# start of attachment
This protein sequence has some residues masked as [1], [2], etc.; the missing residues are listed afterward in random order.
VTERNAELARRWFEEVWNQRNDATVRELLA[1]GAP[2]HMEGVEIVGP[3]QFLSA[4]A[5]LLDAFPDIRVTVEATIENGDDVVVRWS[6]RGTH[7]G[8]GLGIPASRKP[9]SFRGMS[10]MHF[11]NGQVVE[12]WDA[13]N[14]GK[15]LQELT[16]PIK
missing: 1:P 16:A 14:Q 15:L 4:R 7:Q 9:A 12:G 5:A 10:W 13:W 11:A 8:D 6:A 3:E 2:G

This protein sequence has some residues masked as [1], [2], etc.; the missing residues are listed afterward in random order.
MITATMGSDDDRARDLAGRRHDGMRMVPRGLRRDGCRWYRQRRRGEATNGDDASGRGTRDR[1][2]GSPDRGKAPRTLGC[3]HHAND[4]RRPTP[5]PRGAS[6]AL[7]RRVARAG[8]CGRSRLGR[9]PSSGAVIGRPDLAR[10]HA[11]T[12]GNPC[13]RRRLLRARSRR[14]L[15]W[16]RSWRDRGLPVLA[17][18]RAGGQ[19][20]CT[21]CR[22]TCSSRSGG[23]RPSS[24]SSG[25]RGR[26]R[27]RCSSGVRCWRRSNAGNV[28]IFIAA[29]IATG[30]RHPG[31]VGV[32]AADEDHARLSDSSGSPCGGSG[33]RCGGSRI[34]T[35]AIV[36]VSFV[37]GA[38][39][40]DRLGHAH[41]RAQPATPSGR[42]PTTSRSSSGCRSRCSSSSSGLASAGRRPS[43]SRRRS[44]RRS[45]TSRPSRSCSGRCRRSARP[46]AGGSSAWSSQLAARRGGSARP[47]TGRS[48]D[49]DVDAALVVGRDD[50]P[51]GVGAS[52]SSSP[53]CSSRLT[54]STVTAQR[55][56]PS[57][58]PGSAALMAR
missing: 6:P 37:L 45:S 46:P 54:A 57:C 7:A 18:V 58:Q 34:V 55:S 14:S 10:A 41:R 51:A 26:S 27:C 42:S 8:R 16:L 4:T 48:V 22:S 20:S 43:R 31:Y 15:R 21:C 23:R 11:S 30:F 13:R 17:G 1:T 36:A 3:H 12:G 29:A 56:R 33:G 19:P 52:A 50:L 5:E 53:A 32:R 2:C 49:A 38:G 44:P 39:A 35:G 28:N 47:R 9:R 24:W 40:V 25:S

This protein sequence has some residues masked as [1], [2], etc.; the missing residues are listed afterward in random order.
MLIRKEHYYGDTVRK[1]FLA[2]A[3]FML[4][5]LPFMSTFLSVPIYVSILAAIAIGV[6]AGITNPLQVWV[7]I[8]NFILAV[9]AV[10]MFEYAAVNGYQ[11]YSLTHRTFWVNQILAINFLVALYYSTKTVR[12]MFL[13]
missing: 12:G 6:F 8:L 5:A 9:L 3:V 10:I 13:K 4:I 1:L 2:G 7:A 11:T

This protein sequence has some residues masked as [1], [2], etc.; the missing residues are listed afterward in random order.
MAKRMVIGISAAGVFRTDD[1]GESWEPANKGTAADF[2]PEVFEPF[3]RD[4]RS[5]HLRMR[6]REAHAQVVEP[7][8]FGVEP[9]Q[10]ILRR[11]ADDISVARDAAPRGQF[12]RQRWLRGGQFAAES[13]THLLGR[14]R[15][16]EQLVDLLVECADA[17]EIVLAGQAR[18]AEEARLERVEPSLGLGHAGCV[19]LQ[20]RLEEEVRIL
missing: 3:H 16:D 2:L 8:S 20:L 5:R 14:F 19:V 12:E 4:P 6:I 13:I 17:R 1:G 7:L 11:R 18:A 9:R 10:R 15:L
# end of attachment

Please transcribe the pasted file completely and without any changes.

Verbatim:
This protein sequence has some residues masked as [1], [2], etc.; the missing residues are listed afterward in random order.
VTERNAELARRWFEEVWNQRNDATVRELLA[1]GAP[2]HMEGVEIVGP[3]QFLSA[4]A[5]LLDAFPDIRVTVEATIENGDDVVVRWS[6]RGTH[7]G[8]GLGIPASRKP[9]SFRGMS[10]MHF[11]NGQVVE[12]WDA[13]N[14]GK[15]LQELT[16]PIK
missing: 1:P 16:A 14:Q 15:L 4:R 7:Q 9:A 12:G 5:A 10:W 13:W 11:A 8:D 6:A 3:E 2:G

This protein sequence has some residues masked as [1], [2], etc.; the missing residues are listed afterward in random order.
MITATMGSDDDRARDLAGRRHDGMRMVPRGLRRDGCRWYRQRRRGEATNGDDASGRGTRDR[1][2]GSPDRGKAPRTLGC[3]HHAND[4]RRPTP[5]PRGAS[6]AL[7]RRVARAG[8]CGRSRLGR[9]PSSGAVIGRPDLAR[10]HA[11]T[12]GNPC[13]RRRLLRARSRR[14]L[15]W[16]RSWRDRGLPVLA[17][18]RAGGQ[19][20]CT[21]CR[22]TCSSRSGG[23]RPSS[24]SSG[25]RGR[26]R[27]RCSSGVRCWRRSNAGNV[28]IFIAA[29]IATG[30]RHPG[31]VGV[32]AADEDHARLSDSSGSPCGGSG[33]RCGGSRI[34]T[35]AIV[36]VSFV[37]GA[38][39][40]DRLGHAH[41]RAQPATPSGR[42]PTTSRSSSGCRSRCSSSSSGLASAGRRPS[43]SRRRS[44]RRS[45]TSRPSRSCSGRCRRSARP[46]AGGSSAWSSQLAARRGGSARP[47]TGRS[48]D[49]DVDAALVVGRDD[50]P[51]GVGAS[52]SSSP[53]CSSRLT[54]STVTAQR[55][56]PS[57][58]PGSAALMAR
missing: 6:P 37:L 45:S 46:P 54:A 57:C 7:A 18:V 58:Q 34:V 55:S 14:S 10:A 41:R 51:A 26:S 27:C 42:S 8:R 16:L 4:T 48:V 22:S 20:S 43:R 31:Y 15:R 21:C 23:R 11:S 30:F 13:R 17:G 1:T 36:A 3:H 12:G 29:A 56:R 33:G 19:P 52:A 50:L 5:E 53:A 32:R 2:C 49:A 38:G 44:P 39:A 35:G 28:N 47:R 9:R 24:W 40:V 25:S

This protein sequence has some residues masked as [1], [2], etc.; the missing residues are listed afterward in random order.
MLIRKEHYYGDTVRK[1]FLA[2]A[3]FML[4][5]LPFMSTFLSVPIYVSILAAIAIGV[6]AGITNPLQVWV[7]I[8]NFILAV[9]AV[10]MFEYAAVNGYQ[11]YSLTHRTFWVNQILAINFLVALYYSTKTVR[12]MFL[13]
missing: 12:G 6:F 8:L 5:A 9:L 3:V 10:I 13:K 4:I 1:L 2:G 7:A 11:T

This protein sequence has some residues masked as [1], [2], etc.; the missing residues are listed afterward in random order.
MAKRMVIGISAAGVFRTDD[1]GESWEPANKGTAADF[2]PEVFEPF[3]RD[4]RS[5]HLRMR[6]REAHAQVVEP[7][8]FGVEP[9]Q[10]ILRR[11]ADDISVARDAAPRGQF[12]RQRWLRGGQFAAES[13]THLLGR[14]R[15][16]EQLVDLLVECADA[17]EIVLAGQAR[18]AEEARLERVEPSLGLGHAGCV[19]LQ[20]RLEEEVRIL
missing: 3:H 16:D 2:L 8:S 20:L 5:R 14:F 19:V 12:E 4:P 6:I 13:I 17:R 1:G 7:L 11:R 18:A 9:R 10:R 15:L